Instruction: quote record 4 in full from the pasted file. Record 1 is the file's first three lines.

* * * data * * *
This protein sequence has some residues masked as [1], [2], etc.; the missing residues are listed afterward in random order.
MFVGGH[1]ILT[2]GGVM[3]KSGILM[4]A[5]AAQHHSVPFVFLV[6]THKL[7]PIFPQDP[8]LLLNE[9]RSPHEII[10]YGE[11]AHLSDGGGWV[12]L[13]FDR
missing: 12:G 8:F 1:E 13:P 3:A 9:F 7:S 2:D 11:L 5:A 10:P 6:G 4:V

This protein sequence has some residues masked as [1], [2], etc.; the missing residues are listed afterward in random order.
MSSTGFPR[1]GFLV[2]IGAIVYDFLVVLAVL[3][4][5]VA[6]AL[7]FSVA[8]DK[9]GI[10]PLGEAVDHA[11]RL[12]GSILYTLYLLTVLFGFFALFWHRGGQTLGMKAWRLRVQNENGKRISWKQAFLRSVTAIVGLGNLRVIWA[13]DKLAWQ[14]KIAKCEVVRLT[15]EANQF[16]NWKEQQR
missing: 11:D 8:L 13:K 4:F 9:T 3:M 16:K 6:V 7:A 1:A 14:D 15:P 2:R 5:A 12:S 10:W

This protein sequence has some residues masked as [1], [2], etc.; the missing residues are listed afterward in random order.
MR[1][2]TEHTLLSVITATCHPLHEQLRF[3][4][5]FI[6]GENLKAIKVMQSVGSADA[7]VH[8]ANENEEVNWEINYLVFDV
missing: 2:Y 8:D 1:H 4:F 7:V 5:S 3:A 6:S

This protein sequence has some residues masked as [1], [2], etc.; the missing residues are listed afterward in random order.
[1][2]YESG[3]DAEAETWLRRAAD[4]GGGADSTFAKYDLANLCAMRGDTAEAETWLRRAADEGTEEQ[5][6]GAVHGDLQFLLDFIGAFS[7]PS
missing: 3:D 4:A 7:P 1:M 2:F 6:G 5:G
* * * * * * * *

This protein sequence has some residues masked as [1], [2], etc.; the missing residues are listed afterward in random order.
[1][2]YESG[3]DAEAETWLRRAAD[4]GGGADSTFAKYDLANLCAMRGDTAEAETWLRRAADEGTEEQ[5][6]GAVHGDLQFLLDFIGAFS[7]PS
missing: 3:D 4:A 7:P 1:M 2:F 6:G 5:G